ng on us. A ball from Lieutenant Everett's battery dismounted one of the guns (a rifle piece) near Villetoe's house, by breaking the axletree.
Our skirmishers now advanced and took possession of the wagons, caissons and guns.
Lieutenant Everett sent forward two teams and hauled off one Napoleon gun and caisson, attaching, for that purpose, the limber of a six-pound gun found near by the Napoleon, for which no limber was found.
This gun has since been ascertained to be one of the guns of Lumsden's battery, captured by the enemy on the 19th, and has been returned to that battery.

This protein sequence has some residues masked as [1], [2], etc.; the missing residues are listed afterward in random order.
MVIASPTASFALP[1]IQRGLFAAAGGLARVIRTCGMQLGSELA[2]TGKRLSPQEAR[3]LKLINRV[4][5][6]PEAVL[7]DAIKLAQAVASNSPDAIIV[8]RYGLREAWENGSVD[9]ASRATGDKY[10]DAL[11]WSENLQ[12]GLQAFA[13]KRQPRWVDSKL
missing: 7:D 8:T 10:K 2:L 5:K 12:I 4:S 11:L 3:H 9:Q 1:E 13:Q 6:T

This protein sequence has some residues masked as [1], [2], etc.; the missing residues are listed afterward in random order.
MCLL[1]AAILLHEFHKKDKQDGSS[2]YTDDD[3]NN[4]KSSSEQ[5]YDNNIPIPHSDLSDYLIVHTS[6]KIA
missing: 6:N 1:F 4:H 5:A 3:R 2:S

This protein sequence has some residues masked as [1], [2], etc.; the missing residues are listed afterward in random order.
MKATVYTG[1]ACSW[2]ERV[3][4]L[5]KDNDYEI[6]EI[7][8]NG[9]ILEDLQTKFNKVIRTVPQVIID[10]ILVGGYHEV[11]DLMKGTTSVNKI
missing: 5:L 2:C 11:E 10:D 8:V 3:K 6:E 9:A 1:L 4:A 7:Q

Besides the two pieces above named, a six-pounder smooth-bore, and another piece, description not now known, and seven caissons captured.
The wagons contained some quartermaster's property, but were mainly loaded with ammunition for artillery and infantry.
Two of General Rosencranz's escort, and Captain Hescock, of the First Missouri Federal Light Artillery, Battery G, were captured on the side of the